Thank you ihearthorses.com for allowing me to use this image! To learn more about Cremello horses, ihearthorses.com also has an outstanding article all about them!
Cremello horses are a rare and beautiful sight to see. This color is not commonly seen in horses and some breeds can’t even be registered as purebred if they are born cremello.
What Is Cremello?
Cremello is a rare horse coat color seen in only a few breeds around the world. This color is caused by two copies of a creme gene in a chestnut horse which dilutes the color immensely. These horses have a white mane and tail, a creme or golden-colored body, pink skin, and blue eyes. A cremello horse is not considered to be albino as there is still pigmentation in their skin and coat. This coat color is extremely rare and is primarily seen in Akhal-Teke horses. Cremello is a color, NOT a breed.
How Can I Tell The Difference Between Cremello & Palomino Horses?
Cremello and Palomino horses are really similar in the sense that they both carry creme genes and have the genetics of a chestnut horse. These horses can be told apart by a few things. These things are:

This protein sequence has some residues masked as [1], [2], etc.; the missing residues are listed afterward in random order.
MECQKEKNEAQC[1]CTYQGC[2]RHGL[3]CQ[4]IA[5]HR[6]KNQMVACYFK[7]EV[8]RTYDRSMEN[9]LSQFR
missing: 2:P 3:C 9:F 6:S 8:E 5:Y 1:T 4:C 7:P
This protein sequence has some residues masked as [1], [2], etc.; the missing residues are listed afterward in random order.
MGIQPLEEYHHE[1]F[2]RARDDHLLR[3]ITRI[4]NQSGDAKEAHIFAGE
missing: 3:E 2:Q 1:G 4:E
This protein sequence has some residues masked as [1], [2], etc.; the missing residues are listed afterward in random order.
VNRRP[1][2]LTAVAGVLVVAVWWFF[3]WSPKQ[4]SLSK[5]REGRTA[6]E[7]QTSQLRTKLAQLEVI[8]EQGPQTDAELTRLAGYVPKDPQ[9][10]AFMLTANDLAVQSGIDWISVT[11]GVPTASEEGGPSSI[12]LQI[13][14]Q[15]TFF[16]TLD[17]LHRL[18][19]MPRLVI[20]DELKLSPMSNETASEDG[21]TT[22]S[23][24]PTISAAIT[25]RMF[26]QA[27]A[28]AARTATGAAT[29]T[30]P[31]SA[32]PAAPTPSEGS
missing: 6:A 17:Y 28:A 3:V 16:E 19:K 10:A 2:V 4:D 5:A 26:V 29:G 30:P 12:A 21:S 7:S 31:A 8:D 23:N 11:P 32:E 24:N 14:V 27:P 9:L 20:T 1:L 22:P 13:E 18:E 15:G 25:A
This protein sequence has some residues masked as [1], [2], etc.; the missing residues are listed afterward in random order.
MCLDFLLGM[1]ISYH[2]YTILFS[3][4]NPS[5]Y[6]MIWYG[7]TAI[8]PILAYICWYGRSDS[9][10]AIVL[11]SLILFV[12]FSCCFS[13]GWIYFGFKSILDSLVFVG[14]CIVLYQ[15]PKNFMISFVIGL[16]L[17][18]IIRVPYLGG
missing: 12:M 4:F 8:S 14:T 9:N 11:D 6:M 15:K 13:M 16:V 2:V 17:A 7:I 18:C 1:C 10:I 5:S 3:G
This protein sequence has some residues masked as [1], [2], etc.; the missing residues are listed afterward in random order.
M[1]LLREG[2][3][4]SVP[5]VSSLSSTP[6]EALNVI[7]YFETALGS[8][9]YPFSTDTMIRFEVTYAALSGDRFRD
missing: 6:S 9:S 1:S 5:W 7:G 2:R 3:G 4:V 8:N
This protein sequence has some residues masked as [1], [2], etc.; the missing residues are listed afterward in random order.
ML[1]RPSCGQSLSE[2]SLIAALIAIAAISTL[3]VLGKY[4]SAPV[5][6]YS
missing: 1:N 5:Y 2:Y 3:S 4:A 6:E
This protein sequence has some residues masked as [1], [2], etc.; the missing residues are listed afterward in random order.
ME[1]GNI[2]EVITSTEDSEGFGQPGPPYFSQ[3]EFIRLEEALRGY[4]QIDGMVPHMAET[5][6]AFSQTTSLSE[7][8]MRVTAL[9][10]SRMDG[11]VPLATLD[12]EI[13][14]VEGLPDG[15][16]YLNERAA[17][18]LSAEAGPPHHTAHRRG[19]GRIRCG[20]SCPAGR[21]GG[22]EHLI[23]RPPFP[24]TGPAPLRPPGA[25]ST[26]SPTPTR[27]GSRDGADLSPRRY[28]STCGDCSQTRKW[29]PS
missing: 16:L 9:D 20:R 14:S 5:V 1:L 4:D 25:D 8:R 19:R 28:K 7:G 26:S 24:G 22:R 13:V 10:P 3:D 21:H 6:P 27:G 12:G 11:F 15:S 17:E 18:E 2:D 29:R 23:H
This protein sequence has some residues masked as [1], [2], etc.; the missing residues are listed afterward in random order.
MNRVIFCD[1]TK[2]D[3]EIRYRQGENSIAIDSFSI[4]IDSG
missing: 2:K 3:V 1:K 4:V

Though both of these horse coat colors will carry the creme gene, Palomino horses will only carry one copy of the creme gene while Cremello horses will carry two copies. Both of these horses will show the genetics for the chestnut coat color as well.
Both Palominos and Cremellos are golden in color and have a white mane and tail. The way that these horses differ in color is that the Cremello is a much lighter shade of gold than the Palomino.
The eyes of these horses actually differ in color. Cremello horses are typically seen with blue eyes while Palomino horses usually have brown eyes. Some Palominos may have blue eyes but this is really only seen if they have a white marking that falls over one or both of their eyes.
Palomino horses have black skin except where a white leg or facial marking falls. Cremello horses will always be seen with pink skin.
What Makes A Horse Cremello?
A horse can be officially considered Cremello only by looking at its genetics. If the horse has chestnut as its base color with two copies of creme genes diluting their color, it can officially be considered a Cremello. The reason genetic testing should be done is that some Palomino horses are really light in color and some albino horses can have a slight beige tint to their coat and can be mistaken for a Cremello horse.